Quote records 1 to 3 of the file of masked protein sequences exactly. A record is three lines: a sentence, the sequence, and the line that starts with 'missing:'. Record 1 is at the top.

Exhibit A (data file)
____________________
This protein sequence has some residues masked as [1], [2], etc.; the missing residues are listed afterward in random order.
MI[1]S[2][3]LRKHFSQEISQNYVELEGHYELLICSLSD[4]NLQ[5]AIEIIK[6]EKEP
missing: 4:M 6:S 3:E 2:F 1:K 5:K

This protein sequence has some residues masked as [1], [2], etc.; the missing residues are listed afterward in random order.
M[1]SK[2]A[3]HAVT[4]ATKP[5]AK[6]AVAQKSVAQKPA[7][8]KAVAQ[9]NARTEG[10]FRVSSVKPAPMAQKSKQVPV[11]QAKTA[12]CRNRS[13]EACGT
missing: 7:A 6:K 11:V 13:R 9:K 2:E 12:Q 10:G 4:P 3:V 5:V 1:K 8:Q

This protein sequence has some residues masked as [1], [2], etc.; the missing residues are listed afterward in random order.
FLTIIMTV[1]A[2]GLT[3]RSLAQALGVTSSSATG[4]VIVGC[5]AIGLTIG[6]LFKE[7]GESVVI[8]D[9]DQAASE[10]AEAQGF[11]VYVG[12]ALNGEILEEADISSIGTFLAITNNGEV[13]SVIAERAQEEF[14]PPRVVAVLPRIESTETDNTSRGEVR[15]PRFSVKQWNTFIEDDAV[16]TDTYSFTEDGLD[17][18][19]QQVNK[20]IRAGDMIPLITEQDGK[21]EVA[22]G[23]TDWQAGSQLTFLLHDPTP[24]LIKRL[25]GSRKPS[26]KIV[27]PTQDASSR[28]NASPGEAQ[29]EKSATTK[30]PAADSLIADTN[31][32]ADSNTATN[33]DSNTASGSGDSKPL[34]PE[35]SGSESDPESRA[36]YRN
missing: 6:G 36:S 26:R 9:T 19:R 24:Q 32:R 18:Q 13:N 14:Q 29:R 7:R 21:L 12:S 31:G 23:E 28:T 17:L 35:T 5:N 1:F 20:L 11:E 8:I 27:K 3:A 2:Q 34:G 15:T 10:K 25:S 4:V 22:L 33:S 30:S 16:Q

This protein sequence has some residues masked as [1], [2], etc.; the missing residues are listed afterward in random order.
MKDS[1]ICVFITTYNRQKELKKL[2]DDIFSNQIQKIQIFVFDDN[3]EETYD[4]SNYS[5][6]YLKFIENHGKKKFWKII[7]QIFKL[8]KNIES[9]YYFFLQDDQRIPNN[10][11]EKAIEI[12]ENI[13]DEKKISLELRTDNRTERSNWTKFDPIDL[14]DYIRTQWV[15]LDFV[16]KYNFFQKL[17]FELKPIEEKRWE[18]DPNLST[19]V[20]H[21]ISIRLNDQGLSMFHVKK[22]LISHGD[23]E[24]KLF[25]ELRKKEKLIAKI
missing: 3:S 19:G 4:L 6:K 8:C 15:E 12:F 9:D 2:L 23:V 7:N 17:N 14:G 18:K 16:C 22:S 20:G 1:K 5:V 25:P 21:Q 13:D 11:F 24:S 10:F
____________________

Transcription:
This protein sequence has some residues masked as [1], [2], etc.; the missing residues are listed afterward in random order.
MI[1]S[2][3]LRKHFSQEISQNYVELEGHYELLICSLSD[4]NLQ[5]AIEIIK[6]EKEP
missing: 4:M 6:S 3:E 2:F 1:K 5:K

This protein sequence has some residues masked as [1], [2], etc.; the missing residues are listed afterward in random order.
M[1]SK[2]A[3]HAVT[4]ATKP[5]AK[6]AVAQKSVAQKPA[7][8]KAVAQ[9]NARTEG[10]FRVSSVKPAPMAQKSKQVPV[11]QAKTA[12]CRNRS[13]EACGT
missing: 7:A 6:K 11:V 13:R 9:K 2:E 12:Q 10:G 4:P 3:V 5:V 1:K 8:Q

This protein sequence has some residues masked as [1], [2], etc.; the missing residues are listed afterward in random order.
FLTIIMTV[1]A[2]GLT[3]RSLAQALGVTSSSATG[4]VIVGC[5]AIGLTIG[6]LFKE[7]GESVVI[8]D[9]DQAASE[10]AEAQGF[11]VYVG[12]ALNGEILEEADISSIGTFLAITNNGEV[13]SVIAERAQEEF[14]PPRVVAVLPRIESTETDNTSRGEVR[15]PRFSVKQWNTFIEDDAV[16]TDTYSFTEDGLD[17][18][19]QQVNK[20]IRAGDMIPLITEQDGK[21]EVA[22]G[23]TDWQAGSQLTFLLHDPTP[24]LIKRL[25]GSRKPS[26]KIV[27]PTQDASSR[28]NASPGEAQ[29]EKSATTK[30]PAADSLIADTN[31][32]ADSNTATN[33]DSNTASGSGDSKPL[34]PE[35]SGSESDPESRA[36]YRN
missing: 6:G 36:S 26:R 9:T 19:R 24:Q 32:R 18:Q 13:N 14:Q 29:R 7:R 21:L 12:S 31:G 23:E 28:T 17:L 35:T 5:N 1:F 20:L 11:E 8:I 27:K 3:A 2:Q 34:G 15:T 10:K 25:S 4:V 22:L 33:S 30:S 16:Q